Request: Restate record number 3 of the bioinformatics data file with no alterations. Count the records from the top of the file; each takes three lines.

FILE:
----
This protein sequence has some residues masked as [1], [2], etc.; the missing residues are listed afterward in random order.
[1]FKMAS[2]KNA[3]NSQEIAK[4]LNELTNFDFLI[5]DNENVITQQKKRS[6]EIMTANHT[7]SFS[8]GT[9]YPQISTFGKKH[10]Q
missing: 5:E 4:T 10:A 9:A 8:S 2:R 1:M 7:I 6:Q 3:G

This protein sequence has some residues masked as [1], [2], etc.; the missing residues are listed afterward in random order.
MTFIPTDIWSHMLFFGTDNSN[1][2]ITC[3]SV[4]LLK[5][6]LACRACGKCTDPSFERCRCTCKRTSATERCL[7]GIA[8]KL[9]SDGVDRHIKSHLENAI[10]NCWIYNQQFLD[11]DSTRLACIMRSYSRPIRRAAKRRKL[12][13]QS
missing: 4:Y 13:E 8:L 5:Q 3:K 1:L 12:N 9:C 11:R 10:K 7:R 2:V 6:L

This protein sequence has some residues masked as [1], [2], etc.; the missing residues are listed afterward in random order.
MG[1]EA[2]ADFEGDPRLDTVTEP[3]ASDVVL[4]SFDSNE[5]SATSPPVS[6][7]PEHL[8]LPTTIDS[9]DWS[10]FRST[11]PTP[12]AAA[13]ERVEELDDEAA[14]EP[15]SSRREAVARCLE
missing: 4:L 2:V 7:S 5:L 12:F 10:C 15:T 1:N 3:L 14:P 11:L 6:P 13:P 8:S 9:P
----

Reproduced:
This protein sequence has some residues masked as [1], [2], etc.; the missing residues are listed afterward in random order.
MG[1]EA[2]ADFEGDPRLDTVTEP[3]ASDVVL[4]SFDSNE[5]SATSPPVS[6][7]PEHL[8]LPTTIDS[9]DWS[10]FRST[11]PTP[12]AAA[13]ERVEELDDEAA[14]EP[15]SSRREAVARCLE
missing: 4:L 2:V 7:S 5:L 12:F 10:C 15:T 1:N 3:L 14:P 11:L 6:P 13:P 8:S 9:P